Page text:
It’s important to put into perspective what’s really involved in the college application process regarding test scores. Some parents don’t put enough emphasis on them, while others put too much. What follows will provide you with some clarity not only on what are ‘good scores’ but also explain what is involved in optimum test preparation.
- A score differential of 10-30 points on the SAT and 1-3 points on the ACT is not enough to make a significant difference to admission. (Yes and no!)
Colleges publish a score range of acceptance, as well as the score of the top 75% of those accepted. These scores are for the ACT as well as the SAT because ALL colleges and universities accept both. The more competitive the school, the higher the score range.
For most schools, a difference of 10 to 30 points on the SAT or 1 to 3 on the ACT may not be a major consideration for acceptance; however, for the Ivy’s and very often the little Ivy’s, it could be the deciding factor. The reason is that since those students that do apply to these schools are in the top 1%, a small increase in the right direction may tip the scales in the right direction.
- ALL schools will accept the ACT and the SAT.
Since 2007, all colleges and universities have been accepting both exams. Prior to that time, the ACT was more popular in the Midwest and Southwest, and the SAT on the West and East coasts. For the past 3 or 4 years, the ACT has had a slight market share edge – mainly because more than 13 states have testing contracts. With the changes to the SAT, I believe that edge will narrow. (The SAT is also gaining testing contracts with states and offering a weekday test date in states that request it.)
So which test should your teen take? Since the change, the new SAT and the ACT have many more skill set as well as format similarities; however, there are differences. Have your teen take our 60 Second ACT vs. SAT AssessmentTM to find out which test fits your student better.
- Millions of dollars of merit scholarships are available to students at ALL income levels.
There is a lot of merit scholarship money out there, especially this year, three times more than last year. That said, if your teen gets a score on the SAT or ACT that is above a particular school’s average range, merit scholarship will be offered regardless of the parents’ financial resources. (See last week’s newsletter for more information.)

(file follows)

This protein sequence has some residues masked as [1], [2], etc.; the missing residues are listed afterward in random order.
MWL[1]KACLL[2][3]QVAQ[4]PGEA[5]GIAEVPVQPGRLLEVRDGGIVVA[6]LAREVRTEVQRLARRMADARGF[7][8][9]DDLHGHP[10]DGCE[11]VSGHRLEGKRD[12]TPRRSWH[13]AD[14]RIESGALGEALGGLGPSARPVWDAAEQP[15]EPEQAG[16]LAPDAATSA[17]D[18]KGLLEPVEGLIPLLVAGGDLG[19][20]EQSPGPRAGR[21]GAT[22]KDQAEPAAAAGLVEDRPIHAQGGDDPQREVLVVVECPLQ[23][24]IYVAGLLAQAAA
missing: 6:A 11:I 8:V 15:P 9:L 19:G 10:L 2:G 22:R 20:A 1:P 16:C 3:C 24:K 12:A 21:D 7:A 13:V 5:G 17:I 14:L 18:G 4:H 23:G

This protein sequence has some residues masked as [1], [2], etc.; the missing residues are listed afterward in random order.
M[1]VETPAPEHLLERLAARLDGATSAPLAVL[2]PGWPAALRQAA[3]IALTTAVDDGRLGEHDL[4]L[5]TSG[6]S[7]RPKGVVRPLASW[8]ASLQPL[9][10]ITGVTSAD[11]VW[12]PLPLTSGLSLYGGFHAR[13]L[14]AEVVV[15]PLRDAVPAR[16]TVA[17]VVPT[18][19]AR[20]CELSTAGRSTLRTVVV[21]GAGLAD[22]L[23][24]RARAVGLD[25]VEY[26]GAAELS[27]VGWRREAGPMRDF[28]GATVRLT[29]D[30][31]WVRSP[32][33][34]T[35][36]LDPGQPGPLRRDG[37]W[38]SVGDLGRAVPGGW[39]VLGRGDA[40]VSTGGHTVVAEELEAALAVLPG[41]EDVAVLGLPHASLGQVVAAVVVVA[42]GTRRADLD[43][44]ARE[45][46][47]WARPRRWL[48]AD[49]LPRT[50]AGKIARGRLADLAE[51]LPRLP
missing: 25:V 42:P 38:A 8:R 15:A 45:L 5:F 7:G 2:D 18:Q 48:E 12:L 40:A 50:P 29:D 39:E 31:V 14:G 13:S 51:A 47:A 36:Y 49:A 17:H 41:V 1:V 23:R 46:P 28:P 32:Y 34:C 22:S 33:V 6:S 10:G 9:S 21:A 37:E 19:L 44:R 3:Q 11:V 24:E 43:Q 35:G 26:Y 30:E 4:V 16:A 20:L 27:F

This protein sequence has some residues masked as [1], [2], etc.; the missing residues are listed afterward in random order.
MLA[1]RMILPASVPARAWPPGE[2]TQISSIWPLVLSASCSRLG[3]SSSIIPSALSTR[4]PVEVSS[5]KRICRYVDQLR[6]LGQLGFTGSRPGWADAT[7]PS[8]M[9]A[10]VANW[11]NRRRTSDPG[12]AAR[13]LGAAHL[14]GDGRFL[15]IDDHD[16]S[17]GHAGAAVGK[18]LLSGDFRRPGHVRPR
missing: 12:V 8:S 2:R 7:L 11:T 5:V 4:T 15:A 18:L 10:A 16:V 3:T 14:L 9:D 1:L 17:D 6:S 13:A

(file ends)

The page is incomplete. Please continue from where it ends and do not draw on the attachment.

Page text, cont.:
- Scores are not the most important variable in college acceptance.
So, your teen is a great test-taker but only has a 2.5 GPA. For most schools that is usually the kiss of death. It says here’s a bright student who is immature and not motivated. Since the freshmen dropout rate is close to 34%, that is not the type of student most schools would welcome. Bottom line, scores should correlate with GPA. And yes – I have worked with students whose scores were ultimately too high relative to their GPA!
- All prep courses do NOT review the same strategies and techniques.
Parents should enroll their teen in a prep program that serves their teen’s strengths and weaknesses. Make sure that company or tutor has a diagnostic tool to ascertain which is the better test – the SAT or the ACT. Also, the number of tutorial hours should be based on the results of a SAT Skill Set Assessment, ACT Skill Set AssessmentTM, GPA, academic profile, and prior scores when available. Not all students require the same number of hours in both the reading and/or the math!
Whatever test prep program you select, it is important that it also includes skill sets intrinsic to teaching strategy and providing practice testing like efficient reading skills – improving speed and comprehension. The strategies do not tend to be as effective when the foundation portion of the program is not taught!
Also, essential is that the program is not merely about correcting mistakes but also about addressing process. The tutor/company should have developed proprietary material that reflects their understanding of the nuanced essence of the tests.
There is a huge difference between taking a prep program in a group vs. one-on- one. Years ago, when I owned a company that offered both group and tutorial prep, I learned that in the group situation: a third of students would improve their scores regardless of the learning environment, while another third were there because their best friend was attending (i.e. little or no motivation), and the final third’s attentiveness was dependent on mood!
Based on my almost four decades of preparing students for these exams, I can honestly say that ALL students benefit in a tutorial learning environment.
So now that you have clarity about the tests, what colleges really want, and optimum test preparation, are you ready to move forward? BreakThrough Test Prep will offer your student a program that will provide your teen with exactly what he or she needs to get through this process successfully.